It's a rite of passage to look for your first job. Every year, millions of young individuals join the job market for the first time and face the challenge of determining their next professional step.

The COVID-19 pandemic simply adds to the uncertainty that first-time job candidates are already dealing with. In 2020, the job market for recent grads will be the worst it has been since 2009, with a 45 percent reduction in hiring for this cohort over the previous year.

Fortunately, the class of 2021 has a bright future ahead of them. In recent months, several firms have increased hiring, and entry-level job ads have increased dramatically compared to this time last year. It's still a fiercely competitive environment, but there are more options than ever before.

Make your applications more specific

Including a smart, brief cover letter with each application is a low-effort, high-impact method for sticking out. Although it appears to be an easy task, you would be astonished at how many people either do not send a personal greeting or send one that is long and generic.

Getting your first job requires persuading the recruiting manager that, despite your lack of professional experience, you are a good fit for the firm and role. A brief cover letter can help a lot in this situation.

Consider why you're interested in the organization, and then consider how your talents and experiences connect to the position. You will quickly set yourself apart from the majority of candidates who merely leave their CV and contact information if you can explain this clearly in a brief note. It doesn't have to be an essay, either. In fact, a short three- to the four-sentence statement with a few bullet points on why you're a good fit and passionate about the job is frequently the best approach to sell yourself and get to the interview stage.

Make use of your connections

You may believe that your network is less than it actually is as a recent graduate. During your job search, you can contact professors, career counselors, alumni, friends, and parents, among other people. It never hurts to ask for a virtual coffee talk, and you might be surprised at how many people are ready to assist.

According to some estimates, up to 60% of all positions are not advertised and 50% are filled through networking. The more time you can dedicate to networking and engaging with others, the more likely you are to land one of these possibilities.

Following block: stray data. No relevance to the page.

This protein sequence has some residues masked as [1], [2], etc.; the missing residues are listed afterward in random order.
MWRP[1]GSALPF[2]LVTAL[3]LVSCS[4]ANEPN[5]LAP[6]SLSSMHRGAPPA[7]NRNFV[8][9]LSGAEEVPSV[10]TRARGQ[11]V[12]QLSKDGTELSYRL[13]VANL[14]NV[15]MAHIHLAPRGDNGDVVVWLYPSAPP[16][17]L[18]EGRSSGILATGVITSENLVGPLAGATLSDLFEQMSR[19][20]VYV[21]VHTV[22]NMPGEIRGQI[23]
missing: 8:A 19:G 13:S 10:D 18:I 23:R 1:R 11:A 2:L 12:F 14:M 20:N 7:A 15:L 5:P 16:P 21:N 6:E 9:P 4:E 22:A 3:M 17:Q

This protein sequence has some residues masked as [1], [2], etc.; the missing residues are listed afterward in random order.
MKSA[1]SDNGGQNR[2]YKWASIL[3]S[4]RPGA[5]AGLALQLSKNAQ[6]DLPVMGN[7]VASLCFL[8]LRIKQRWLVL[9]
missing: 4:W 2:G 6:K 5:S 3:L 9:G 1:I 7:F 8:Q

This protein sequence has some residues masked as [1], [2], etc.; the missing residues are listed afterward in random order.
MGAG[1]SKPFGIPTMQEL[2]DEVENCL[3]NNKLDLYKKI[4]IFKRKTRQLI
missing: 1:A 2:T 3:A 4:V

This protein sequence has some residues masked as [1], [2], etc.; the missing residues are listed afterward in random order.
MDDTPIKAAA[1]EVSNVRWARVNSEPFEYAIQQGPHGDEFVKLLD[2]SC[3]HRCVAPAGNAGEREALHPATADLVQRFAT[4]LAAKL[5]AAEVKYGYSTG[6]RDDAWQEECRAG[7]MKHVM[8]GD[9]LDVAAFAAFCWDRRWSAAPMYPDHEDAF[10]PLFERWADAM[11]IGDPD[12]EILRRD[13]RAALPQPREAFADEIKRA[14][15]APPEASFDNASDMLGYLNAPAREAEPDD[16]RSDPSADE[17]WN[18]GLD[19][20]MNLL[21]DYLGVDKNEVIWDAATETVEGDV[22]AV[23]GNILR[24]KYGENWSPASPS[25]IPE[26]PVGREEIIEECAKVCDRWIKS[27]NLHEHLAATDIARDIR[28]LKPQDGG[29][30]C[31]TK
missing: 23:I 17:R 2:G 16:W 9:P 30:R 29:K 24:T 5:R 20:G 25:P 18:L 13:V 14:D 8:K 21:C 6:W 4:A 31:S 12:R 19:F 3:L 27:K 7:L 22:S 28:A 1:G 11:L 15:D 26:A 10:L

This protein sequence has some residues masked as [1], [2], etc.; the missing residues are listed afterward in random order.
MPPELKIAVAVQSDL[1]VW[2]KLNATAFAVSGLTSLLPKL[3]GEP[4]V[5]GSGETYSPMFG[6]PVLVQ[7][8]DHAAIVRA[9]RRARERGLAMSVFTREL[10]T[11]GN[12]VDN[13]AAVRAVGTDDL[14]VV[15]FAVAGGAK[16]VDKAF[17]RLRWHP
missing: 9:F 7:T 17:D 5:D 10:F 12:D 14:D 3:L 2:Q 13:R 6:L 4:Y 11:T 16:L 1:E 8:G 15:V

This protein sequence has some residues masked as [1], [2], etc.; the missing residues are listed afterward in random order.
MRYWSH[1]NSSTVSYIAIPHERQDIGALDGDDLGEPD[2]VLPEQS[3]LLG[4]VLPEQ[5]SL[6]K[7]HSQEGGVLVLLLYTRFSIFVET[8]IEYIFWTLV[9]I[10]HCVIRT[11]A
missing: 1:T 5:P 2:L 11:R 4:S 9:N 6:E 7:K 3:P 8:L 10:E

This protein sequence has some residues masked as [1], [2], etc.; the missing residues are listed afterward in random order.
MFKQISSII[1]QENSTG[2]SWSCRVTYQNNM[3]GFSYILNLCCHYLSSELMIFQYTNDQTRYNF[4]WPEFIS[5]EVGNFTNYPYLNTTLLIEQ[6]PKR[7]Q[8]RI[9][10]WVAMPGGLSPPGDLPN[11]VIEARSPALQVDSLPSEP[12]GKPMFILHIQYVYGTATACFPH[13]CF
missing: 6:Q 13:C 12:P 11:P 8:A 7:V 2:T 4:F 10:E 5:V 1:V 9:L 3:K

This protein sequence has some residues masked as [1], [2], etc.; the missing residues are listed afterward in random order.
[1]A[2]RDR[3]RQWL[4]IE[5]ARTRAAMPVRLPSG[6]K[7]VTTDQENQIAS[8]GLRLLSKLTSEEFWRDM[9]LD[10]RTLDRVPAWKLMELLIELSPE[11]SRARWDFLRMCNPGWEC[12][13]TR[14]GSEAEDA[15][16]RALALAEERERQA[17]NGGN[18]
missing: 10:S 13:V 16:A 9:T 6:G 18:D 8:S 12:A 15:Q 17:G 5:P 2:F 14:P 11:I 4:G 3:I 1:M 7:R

The purpose of every discussion should not be to ask for a job. Instead, view the conversation as an opportunity to gather knowledge and establish a connection that may prove mutually advantageous in the future. Instead of focusing on receiving a quick payoff, focus on expressing your story and learning about theirs.

Create your own personal website
Your biggest flaw as a rookie in the workforce is your lack of professional experience. However, just because you lack professional experience does not mean you lack relevant experience for future opportunities.

Creating a personal website is an excellent method to highlight your experience and demonstrate your personality to potential employers. Having an online presence establishes credibility and allows you to readily add highlights from your resume, work samples, and other items that hiring managers may be interested in.

In some industries, such as journalism, graphic design, or other creative occupations, having a personal website is more important than in others. In any case, it demonstrates initiative, maturity, and sincerity, which can swiftly propel you to the top of an employer's shortlist. If the prospect of creating a website from the ground up is daunting, there are a growing variety of no-code tools that can assist. For example, you may create an online CV or personal website in less than a few hours with Notion. The site can subsequently be shared with employers via a public URL or your own domain.

Be ready to be adaptable

When times are uncertain, as they are now, the ideal employment may not be accessible right away. Remember that your first job isn't always the best place to start your career. It's just a first step toward gaining experience, and you may always change your mind when your goals and interests change.

If you're having trouble finding work, a paid internship is an option to consider. It may or may not lead to a full-time position, but studies suggest that around 70% of persons who earn a paid internship are later offered a full-time position. It's preferable to get your foot in the door and start working, especially if it's at a company where you see a future fit than to remain at home waiting for the perfect career that may never arrive.

Examine your social media accounts

Finally, for job seekers, reviewing your social media content is usually a smart idea. Hiring managers are increasingly checking a candidate's web presence before making an offer as part of their due diligence. It may seem silly, but don't let this be the reason you don't get the job - in a competitive market like this, an employer doesn't have to look far to find the next competent candidate.


Be intelligent, distinct, self-assured, and persistent. The most challenging part of your job hunt is finding a job. You'll have plenty of practice for the next one if you follow these guidelines.

Author's Bio: 

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